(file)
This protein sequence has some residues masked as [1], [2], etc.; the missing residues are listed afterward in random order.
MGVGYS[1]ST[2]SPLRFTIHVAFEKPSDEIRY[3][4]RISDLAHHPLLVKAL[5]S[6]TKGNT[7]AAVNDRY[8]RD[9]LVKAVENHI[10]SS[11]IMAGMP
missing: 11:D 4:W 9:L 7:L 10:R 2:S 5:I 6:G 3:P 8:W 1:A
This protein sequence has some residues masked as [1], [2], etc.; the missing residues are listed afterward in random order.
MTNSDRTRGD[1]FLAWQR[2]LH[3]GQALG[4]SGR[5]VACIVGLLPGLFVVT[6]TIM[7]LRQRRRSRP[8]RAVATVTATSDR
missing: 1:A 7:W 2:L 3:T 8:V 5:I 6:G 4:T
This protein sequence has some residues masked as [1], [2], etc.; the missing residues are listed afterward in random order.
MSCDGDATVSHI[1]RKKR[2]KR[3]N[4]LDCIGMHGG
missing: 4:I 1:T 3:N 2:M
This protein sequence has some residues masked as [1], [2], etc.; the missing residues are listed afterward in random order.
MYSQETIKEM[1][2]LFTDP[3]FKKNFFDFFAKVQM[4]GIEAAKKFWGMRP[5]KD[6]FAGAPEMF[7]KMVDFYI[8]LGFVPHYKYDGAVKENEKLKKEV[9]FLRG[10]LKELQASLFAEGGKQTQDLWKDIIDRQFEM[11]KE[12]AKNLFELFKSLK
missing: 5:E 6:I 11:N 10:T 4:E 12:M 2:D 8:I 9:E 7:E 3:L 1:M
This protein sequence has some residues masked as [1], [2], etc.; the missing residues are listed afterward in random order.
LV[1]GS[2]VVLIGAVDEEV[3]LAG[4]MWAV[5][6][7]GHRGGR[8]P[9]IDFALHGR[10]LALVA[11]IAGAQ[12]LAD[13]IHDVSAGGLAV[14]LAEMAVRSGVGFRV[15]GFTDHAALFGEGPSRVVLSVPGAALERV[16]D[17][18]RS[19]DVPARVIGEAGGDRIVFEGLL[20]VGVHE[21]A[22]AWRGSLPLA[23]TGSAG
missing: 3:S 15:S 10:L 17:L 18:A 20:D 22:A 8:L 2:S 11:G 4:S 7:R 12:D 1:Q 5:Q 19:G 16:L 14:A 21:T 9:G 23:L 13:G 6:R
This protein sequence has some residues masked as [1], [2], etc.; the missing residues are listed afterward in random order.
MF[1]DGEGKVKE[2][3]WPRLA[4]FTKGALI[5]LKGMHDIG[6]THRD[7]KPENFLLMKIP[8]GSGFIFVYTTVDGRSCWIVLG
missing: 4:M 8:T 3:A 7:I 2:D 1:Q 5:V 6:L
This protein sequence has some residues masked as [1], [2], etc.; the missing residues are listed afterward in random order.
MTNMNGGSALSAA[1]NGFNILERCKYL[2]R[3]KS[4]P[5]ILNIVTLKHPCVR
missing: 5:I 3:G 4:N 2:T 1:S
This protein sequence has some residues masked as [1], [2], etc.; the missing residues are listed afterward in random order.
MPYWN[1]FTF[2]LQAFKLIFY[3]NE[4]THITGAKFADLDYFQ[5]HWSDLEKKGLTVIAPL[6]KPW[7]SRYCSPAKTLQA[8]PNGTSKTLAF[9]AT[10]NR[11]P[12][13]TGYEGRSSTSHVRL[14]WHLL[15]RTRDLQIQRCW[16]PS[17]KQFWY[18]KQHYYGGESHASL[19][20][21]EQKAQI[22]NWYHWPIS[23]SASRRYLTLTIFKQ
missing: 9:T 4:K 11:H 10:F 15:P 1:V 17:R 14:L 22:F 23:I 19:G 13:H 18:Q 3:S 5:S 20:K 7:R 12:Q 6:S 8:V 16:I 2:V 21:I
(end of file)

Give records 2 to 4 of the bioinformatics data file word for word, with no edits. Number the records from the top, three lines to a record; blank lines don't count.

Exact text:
This protein sequence has some residues masked as [1], [2], etc.; the missing residues are listed afterward in random order.
MTNSDRTRGD[1]FLAWQR[2]LH[3]GQALG[4]SGR[5]VACIVGLLPGLFVVT[6]TIM[7]LRQRRRSRP[8]RAVATVTATSDR
missing: 1:A 7:W 2:L 3:T 8:V 5:I 6:G 4:T
This protein sequence has some residues masked as [1], [2], etc.; the missing residues are listed afterward in random order.
MSCDGDATVSHI[1]RKKR[2]KR[3]N[4]LDCIGMHGG
missing: 4:I 1:T 3:N 2:M
This protein sequence has some residues masked as [1], [2], etc.; the missing residues are listed afterward in random order.
MYSQETIKEM[1][2]LFTDP[3]FKKNFFDFFAKVQM[4]GIEAAKKFWGMRP[5]KD[6]FAGAPEMF[7]KMVDFYI[8]LGFVPHYKYDGAVKENEKLKKEV[9]FLRG[10]LKELQASLFAEGGKQTQDLWKDIIDRQFEM[11]KE[12]AKNLFELFKSLK
missing: 5:E 6:I 11:N 10:T 4:E 12:M 2:D 8:I 9:E 7:E 3:L 1:M